Materials and methods
Microscopic preparations were mounted in water, 3 % potassium hydroxide (KOH) or lactic acid (LA). Methods of microscopy included stereomicroscopy using a Nikon SMZ 1500 and Nomarski differential interference contrast (DIC) using the Zeiss Axio Imager.A1 compound microscope. Images and data were gathered using the Nikon DS-U2 or Zeiss Axiocam 506 color digital cameras and measured by using the NIS-Elements D v.3.0 or Zeiss ZEN Blue Edition softwares. For certain images of ascomata the stacking software Zerene Stacker v.1.04 (Zerene Systems, Richland, WA, USA) was used. Measurements are reported as maxima and minima in parentheses and the range representing the mean plus and minus the standard deviation of a number of measurements given in parentheses.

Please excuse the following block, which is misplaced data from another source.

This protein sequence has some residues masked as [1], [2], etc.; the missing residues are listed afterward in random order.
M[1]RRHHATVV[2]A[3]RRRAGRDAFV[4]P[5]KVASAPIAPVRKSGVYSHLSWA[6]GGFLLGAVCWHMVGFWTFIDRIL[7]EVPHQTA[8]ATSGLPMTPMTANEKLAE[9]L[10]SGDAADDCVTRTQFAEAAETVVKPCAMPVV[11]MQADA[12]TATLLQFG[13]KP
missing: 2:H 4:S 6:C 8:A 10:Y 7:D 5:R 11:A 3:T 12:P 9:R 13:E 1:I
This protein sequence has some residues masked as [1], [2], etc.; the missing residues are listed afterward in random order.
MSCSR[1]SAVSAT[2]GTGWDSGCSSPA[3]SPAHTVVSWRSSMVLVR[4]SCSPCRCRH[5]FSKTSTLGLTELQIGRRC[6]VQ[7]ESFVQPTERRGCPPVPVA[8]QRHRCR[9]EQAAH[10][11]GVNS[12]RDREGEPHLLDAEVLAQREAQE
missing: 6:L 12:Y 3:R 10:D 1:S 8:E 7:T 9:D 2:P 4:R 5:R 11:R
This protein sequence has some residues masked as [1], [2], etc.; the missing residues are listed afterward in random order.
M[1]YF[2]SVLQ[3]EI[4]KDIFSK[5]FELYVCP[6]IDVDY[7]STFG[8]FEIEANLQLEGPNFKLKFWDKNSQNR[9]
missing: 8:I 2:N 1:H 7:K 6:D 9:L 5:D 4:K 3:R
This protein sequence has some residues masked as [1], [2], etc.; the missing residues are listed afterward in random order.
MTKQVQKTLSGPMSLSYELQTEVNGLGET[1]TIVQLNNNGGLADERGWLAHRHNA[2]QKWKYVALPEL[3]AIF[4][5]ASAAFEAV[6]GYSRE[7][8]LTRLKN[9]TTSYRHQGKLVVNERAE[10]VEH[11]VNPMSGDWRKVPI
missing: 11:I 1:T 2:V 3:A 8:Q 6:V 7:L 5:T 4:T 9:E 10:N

Due to lack of fresh material of Thyronectria caraganae, no cultures could be obtained. Cultures of T. chrysogramma and T. concentrica were prepared and maintained as described previously (Jaklitsch 2009) except that 2 % malt extract agar (MEA) was used for isolation. Germinating ascospores/conidia were placed on MEA and CMD (CMA: Sigma, St Louis, MI, USA; supplemented with 2 % (w/v) D(+)-glucose-monohydrate) or 2 % malt extract agar (MEA; 2 % w/v malt extract, 2 % w/v agar-agar; Merck, Darmstadt, Germany). Cultures used for the study of asexual morph micro-morphology were grown on 2 % MEA or CMD at room temperature (RT; 22 ± 3 °C) under alternating 12 h daylight and 12 h darkness. Microscopic observations were made in tap water except where noted. The plates were sealed with laboratory film and incubated at room temperature. A culture of T. chrysogramma was deposited at CBS-KNAW Fungal Biodiversity Centre, Utrecht, The Netherlands (CBS).
DNA extraction, PCR and sequencing